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Debate Chat: Final 2012 Presidential Debate

Workers enter the debate hall ahead of Monday's presidential debate between Republican presidential candidate and former Massachusetts Gov. Mitt Romney and President Barack Obama at Lynn University in Boca Raton, Fla.
(AP Photo/David Goldman)
Workers enter the debate hall ahead of Monday's presidential debate between Republican presidential candidate and former Massachusetts Gov. Mitt Romney and President Barack Obama at Lynn University in Boca Raton, Fla.

President Barack Obama and challenger Gov. Mitt Romney go toe to toe for the third and last time of the Presidential campaign season tonight at Lynn University in Boca Raton, Fla.

The event will be moderated by Bob Schieffer of CBS, and the planned topics will focus principally on foreign policy. At issue will be both candidates' vision for America's role in the world, specifically as it concerns turbulent areas like Afghanistan and Pakistan, Israel and Iran, the rise of China, and so on. The debate will be broken into six 15-minute segments, wherein the moderator will ask a question, each candidate will be given two minutes to respond, and the remaining time will be spent on discussion.

Tonight's debate chat will be hosted by NPR's It's All Politics blogger Frank James and will feature commentary and opinions from NPR reporters and listeners.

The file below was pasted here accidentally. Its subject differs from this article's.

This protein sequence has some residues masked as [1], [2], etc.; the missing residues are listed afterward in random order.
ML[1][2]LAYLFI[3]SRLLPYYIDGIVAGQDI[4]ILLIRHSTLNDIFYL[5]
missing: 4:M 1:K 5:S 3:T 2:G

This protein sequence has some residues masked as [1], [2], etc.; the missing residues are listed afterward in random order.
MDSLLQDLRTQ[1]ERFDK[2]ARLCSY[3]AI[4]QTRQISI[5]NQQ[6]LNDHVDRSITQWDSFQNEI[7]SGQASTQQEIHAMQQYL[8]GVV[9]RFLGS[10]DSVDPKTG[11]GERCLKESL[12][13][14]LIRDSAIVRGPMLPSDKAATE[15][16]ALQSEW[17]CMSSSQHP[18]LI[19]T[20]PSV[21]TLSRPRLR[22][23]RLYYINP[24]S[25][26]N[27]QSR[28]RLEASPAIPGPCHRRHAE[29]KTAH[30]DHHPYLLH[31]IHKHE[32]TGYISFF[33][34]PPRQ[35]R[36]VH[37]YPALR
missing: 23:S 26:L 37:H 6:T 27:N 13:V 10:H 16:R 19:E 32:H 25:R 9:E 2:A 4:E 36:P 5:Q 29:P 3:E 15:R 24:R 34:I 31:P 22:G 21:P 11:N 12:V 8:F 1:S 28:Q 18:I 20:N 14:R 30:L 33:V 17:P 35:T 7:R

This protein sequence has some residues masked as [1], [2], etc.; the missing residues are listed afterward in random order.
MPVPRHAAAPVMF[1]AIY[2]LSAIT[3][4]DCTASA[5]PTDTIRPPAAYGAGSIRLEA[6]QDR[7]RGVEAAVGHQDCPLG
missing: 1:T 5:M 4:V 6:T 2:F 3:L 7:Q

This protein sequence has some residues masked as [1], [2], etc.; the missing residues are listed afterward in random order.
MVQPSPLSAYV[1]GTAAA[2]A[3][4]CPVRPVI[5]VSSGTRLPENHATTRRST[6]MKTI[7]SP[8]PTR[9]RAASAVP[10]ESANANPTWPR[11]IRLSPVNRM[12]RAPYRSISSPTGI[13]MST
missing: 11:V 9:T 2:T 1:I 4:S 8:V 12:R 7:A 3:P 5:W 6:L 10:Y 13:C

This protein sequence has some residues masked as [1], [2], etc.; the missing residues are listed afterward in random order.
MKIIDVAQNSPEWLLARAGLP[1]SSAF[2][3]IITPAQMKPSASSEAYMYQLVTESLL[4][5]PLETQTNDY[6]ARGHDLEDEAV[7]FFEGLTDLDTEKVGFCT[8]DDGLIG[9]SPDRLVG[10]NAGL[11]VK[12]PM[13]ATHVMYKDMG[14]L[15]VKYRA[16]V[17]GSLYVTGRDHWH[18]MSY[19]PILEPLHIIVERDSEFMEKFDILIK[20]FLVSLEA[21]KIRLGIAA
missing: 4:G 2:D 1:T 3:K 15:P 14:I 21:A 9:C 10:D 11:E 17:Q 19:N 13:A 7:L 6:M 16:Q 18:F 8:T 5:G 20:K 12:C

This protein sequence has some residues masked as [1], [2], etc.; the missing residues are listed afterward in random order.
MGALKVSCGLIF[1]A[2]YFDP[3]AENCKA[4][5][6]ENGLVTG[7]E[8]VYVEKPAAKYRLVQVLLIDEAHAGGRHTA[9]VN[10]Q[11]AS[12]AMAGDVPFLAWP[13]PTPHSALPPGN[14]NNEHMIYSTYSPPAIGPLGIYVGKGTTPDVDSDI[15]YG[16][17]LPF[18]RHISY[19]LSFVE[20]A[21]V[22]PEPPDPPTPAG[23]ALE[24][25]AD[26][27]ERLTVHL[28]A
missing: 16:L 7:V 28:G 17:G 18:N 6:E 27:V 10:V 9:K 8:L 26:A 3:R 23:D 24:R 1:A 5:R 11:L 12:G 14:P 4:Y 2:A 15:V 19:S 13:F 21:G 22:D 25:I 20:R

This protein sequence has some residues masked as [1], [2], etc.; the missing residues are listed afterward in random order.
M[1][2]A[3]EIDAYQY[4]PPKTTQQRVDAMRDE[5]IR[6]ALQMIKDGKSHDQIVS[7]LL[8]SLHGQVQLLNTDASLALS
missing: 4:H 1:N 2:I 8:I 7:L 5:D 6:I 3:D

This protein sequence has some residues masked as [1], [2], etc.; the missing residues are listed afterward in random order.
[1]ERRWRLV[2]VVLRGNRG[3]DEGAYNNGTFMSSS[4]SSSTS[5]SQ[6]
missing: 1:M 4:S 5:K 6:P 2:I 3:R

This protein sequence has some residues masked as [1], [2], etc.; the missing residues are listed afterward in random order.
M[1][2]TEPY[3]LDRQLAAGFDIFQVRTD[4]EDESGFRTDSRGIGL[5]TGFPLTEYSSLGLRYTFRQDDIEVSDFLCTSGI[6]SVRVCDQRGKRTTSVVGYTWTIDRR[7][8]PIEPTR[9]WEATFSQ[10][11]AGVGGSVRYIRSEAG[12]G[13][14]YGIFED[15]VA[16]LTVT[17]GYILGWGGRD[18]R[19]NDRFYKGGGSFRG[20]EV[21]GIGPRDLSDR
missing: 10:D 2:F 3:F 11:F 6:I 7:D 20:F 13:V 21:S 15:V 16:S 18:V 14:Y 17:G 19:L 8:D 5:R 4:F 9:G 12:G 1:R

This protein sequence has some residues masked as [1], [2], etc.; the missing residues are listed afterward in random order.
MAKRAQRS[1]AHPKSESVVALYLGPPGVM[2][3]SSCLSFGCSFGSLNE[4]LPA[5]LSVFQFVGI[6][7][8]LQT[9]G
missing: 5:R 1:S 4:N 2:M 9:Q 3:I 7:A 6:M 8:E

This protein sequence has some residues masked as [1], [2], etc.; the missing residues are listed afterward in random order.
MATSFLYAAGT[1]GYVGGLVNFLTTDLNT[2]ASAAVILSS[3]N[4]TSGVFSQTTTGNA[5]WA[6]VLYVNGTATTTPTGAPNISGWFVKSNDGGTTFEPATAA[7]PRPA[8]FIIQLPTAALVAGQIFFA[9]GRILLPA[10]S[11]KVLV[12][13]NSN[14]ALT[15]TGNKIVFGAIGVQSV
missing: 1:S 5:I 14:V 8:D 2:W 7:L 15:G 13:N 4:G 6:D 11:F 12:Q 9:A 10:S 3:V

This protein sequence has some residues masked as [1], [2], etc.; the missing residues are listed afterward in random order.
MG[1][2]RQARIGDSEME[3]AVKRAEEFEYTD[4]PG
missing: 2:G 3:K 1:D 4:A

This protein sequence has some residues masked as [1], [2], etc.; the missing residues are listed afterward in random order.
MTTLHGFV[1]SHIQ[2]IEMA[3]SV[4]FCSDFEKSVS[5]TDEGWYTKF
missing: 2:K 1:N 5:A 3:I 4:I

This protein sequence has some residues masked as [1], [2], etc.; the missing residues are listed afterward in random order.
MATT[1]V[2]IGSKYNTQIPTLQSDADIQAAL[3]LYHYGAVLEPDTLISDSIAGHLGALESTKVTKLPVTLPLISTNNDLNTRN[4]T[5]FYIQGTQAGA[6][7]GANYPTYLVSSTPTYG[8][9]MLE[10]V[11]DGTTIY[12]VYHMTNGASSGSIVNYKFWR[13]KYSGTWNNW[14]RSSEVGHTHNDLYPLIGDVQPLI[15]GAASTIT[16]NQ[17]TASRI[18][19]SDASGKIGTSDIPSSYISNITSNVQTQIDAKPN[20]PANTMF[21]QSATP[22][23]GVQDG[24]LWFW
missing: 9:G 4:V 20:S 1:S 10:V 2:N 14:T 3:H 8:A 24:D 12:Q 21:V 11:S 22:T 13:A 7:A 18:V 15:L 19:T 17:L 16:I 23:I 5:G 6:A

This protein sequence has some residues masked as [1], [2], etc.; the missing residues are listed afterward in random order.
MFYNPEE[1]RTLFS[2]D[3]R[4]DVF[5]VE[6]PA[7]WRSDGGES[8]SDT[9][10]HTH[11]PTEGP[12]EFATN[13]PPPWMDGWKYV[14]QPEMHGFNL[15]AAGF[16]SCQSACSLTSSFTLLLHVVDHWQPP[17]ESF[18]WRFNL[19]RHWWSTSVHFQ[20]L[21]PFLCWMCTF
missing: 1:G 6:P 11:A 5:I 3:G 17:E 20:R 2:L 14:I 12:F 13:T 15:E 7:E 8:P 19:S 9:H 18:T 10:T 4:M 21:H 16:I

Send in your comments and be part of the conversation.

NPR

'Game Of Thrones' Evolves On Women In Explosive Sixth Season

The sixth season of HBO's Game of Thrones showed a real evolution in the way the show portrays women and in the season finale, several female characters ascended to power. NPR's Kelly McEvers talks to Glen Weldon from NPR's Pop Culture Happy Hour and Greta Johnsen, host of the Nerdette podcast, about the show.
NPR

In Quest For Happier Chickens, Perdue Shifts How Birds Live And Die

Perdue Farms, one of the largest poultry companies in the country, says it will change its slaughter methods and also some of its poultry houses. Animal welfare groups are cheering.
WAMU 88.5

Jonathan Rauch On How American Politics Went Insane

Party insiders and backroom deals: One author on why we need to bring back old-time politics.

WAMU 88.5

Episode 5: Why 1986 Still Matters

In 1986, a federal official issued a warning: If Metro continued to expand rapidly, the system faced a future of stark choices over maintaining existing infrastructure. Metro chose expansion. We talk to a historian about that decision. We also hear from a former Metro general manager about the following years, and from an Arlington planner about measuring how riders are responding to SafeTrack.

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